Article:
PP4B3E      Half Unit
Executive MPP Capstone Project

This information is for the 2020/21 session.

Teacher responsible

Prof Daniel Sturm and Dr Sara Hagemann


This course is available on the Executive Master of Public Policy. This course is not available as an outside option.


There are no pre-requisites for this course.

Course content

The Capstone project facilitates application of analytical tools developed on the programme. Students will undertake a group project (in teams usually of 3 to 5 people) relating to a public policy problem faced by the Civil Service. The group will have one week to work on an issue identified jointly by the Civil Service and LSE academics, investigating and developing a workable solution to the problem. They will then deliver a presentation, followed by a policy memo and two articles. 


A one-week modular teaching block. This year some or all of this teaching may be delivered by interactive virtual meetings with the project supervisor and expert contributors.

Formative coursework

Feedback will be provided on work-in-progress during the project duration and on the presentation on the final day of the module.

Indicative reading

Readings that are specific to project work will be distributed at the beginning of the course.  Useful preliminary reading includes: Charles E. Lindblom and David K. Cohen, Social Science and Social Problem Solving (New Haven: Yale University Press, 1979; Martha S. Feldman, Order Without Design: Information Production and Policy-making (Stanford, CA: Stanford University Press, 1989); Ray Pawson, Evidence-based Policy: A Realist Perspective (London: Sage, 2006); Office for Government Commerce Common Causes of Project Failure (London: OGC, 2004); Strategy Survival Guide (London: Prime Minister's Strategy Unit. July 2004; C. R. Cook, Just Enough Project Management (McGraw-Hill, 2004); J. E. McGrath and F. Tschan, Dynamics in Groups and Teams: Groups as Complex Action Systems, chapter three in M. S. Poole and A. H. Van de Ven (eds) Handbook of Organizational Change and Innovation (Oxford University Press, 2004).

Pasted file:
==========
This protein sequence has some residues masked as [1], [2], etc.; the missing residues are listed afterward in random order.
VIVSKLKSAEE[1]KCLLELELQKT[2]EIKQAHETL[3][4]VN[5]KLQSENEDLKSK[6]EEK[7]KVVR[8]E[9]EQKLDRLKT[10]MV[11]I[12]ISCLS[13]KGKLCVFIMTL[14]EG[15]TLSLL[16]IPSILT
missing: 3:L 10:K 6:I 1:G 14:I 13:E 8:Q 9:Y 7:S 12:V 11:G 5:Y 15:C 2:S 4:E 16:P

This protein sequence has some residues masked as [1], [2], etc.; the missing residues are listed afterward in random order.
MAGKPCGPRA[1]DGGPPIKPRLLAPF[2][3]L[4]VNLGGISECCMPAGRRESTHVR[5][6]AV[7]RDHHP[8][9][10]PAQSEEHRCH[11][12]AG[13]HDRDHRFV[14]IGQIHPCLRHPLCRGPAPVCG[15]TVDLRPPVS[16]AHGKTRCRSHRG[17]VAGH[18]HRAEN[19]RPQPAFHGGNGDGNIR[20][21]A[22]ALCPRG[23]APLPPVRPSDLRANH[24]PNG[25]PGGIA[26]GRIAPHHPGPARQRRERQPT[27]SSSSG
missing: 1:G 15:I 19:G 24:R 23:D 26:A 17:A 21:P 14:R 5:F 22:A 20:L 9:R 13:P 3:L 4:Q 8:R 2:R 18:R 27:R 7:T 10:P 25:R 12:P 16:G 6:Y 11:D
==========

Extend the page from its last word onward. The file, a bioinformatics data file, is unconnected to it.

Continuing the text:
Presentation (20%), project (50%) and coursework (30%).

The project work is conducted in teams, and the assessment is based on a collective group mark for each component except in exceptional circumstances.

1. Presentation (20%) on the final day of the module.

2. Policy memo (50%), summarising the proposal for the relevant minister, which incorporates the feedback from the presentation, due three weeks after the module (1500 words).

3. Two standard-length newspaper articles (30%), due three weeks after the module.

In the two articles (500 words each), the students should consider how their policy proposal would be reported in two different media outlets.


Important information in response to COVID-19

Please note that during 2020/21 academic year some variation to teaching and learning activities may be required to respond to changes in public health advice and/or to account for the situation of students in attendance on campus and those studying online during the early part of the academic year. For assessment, this may involve changes to mode of delivery and/or the format or weighting of assessments. Changes will only be made if required and students will be notified about any changes to teaching or assessment plans at the earliest opportunity.

Key facts

Department: School of Public Policy

Total students 2019/20: Unavailable

Average class size 2019/20: Unavailable

Controlled access 2019/20: No

Value: Half Unit

Guidelines for interpreting course guide information

Personal development skills

  • Self-management
  • Team working
  • Problem solving
  • Communication